On Friday the University of London announced that it would bring security officers in-house in May 2020 and cleaners in-house in November 2020. This is a welcome development and a vindication of the strategy chosen by the outsourced workers of combining strikes with a boycott of the university’s events.
This would have been impossible without your steadfast support, which was unflinching even in the face of several attempts by university management and others to spread misinformation.
However, the need to keep pressure on the university is now more important than ever. So far, no details have been given on what kinds of contracts the university will give the workers. This is an issue of huge importance, since the contracts that were negotiated for the receptionists that were brought in-house in May 2019, behind their backs and behind the back of their chosen trade union, the IWGB, have led to a number of problems.
In the first two months following the introduction of these contracts, seven of the twelve in-sourced receptionists brought grievances against the university, in large part as a result of the terms that were negotiated by third parties that had no mandate from the workers to negotiate on their behalf.
The issues that the workers have raised, some of which form part of formal grievances, are:
- As a result of the new contracts, receptionists are being moved to different buildings and given different shift patterns on different days, even though previously they were based in one reception, some of them for as long as twenty years.
- One receptionist had to take several weeks off sick from stress as a result of the university’s attempts to move her, without her consent, out of the place where she had worked for over six years and to another building – a clear breach of TUPE legislation. The university’s justification was that, off the back of the negotiations, it was decided that the hours that she once did now belonged to the outsourcing company, Cordant, which would provide their own staff.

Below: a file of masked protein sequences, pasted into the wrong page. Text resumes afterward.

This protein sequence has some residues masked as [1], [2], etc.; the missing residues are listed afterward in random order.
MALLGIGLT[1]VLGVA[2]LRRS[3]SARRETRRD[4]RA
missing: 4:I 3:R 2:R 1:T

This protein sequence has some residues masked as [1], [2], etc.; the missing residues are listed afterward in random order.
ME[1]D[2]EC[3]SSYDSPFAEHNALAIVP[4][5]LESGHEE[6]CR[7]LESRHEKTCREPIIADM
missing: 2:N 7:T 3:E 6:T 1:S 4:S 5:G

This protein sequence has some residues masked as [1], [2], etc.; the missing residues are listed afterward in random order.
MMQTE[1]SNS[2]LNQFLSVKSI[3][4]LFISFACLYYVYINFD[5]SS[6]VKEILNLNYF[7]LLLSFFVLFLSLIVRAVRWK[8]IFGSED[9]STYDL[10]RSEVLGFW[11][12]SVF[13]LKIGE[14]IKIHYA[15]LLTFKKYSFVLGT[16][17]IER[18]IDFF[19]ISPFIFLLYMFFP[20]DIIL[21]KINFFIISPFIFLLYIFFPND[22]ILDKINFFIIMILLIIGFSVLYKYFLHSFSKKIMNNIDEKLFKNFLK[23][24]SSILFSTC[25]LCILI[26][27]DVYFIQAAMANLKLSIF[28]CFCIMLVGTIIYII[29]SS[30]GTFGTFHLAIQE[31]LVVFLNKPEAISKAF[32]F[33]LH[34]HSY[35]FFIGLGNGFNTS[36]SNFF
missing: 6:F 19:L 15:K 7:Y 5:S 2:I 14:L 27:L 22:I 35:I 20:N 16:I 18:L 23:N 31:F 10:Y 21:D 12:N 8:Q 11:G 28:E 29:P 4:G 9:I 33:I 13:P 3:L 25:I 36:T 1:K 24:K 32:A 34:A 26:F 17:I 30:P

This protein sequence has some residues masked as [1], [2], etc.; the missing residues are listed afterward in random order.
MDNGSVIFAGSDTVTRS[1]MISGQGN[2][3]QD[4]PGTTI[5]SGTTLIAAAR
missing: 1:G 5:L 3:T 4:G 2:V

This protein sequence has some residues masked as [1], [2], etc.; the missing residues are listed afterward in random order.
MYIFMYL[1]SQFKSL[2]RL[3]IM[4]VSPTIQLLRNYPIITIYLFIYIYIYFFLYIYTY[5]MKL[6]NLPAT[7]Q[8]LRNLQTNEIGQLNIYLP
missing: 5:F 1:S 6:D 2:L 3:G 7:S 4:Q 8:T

- Another receptionist, who needs to take breaks at specific times due to the fact he suffers from diabetes, has nearly fainted on several occasions because of changes to shift and break patterns meant no cover was available when he had to take time off.
- Failure of the university to properly staff one of its receptions, leading to significant overwork for the one remaining receptionist.
- Failure of the university to properly staff the Post Room following the resignation of a worker, leading to significant overwork for the remaining staff.
While some of these issues are unlawful (breach of TUPE regulations) and if not resolved could result in legal action by IWGB, it would have been preferable for the workers to have been represented in the in-housing talks, so that these issues could have been avoided altogether.
Therefore, being aware of the way the first wave of in-sourcing was handled, we would be failing our members in our duty as their chosen trade union, if we were to drop significant forms of leverage prior to seeing the actual contracts that our members will be asked to sign.
It is also wholly unreasonable that the security officers are being brought in-house six whole months before cleaners, and that gardeners, many of whom have taken a number of days of strike action, are being completely excluded from the deal.
For these reasons, the elected security, cleaning and gardening reps, have agreed that, as a gesture of goodwill, they are happy to call off the campaign and the boycott if two conditions are met:
- That there is an agreement that security staff, cleaners and gardeners are brought in-house by May 2020.
- That the elected IWGB security, cleaning and gardening reps, in consultation with the membership and their union, review and sign off on the contracts that will be presented to the members.
We are closer than ever to securing a fair deal for the cleaners and security officers that for so many years have been ignored by university management and others. With your continued support of the boycott we are certain to achieve that.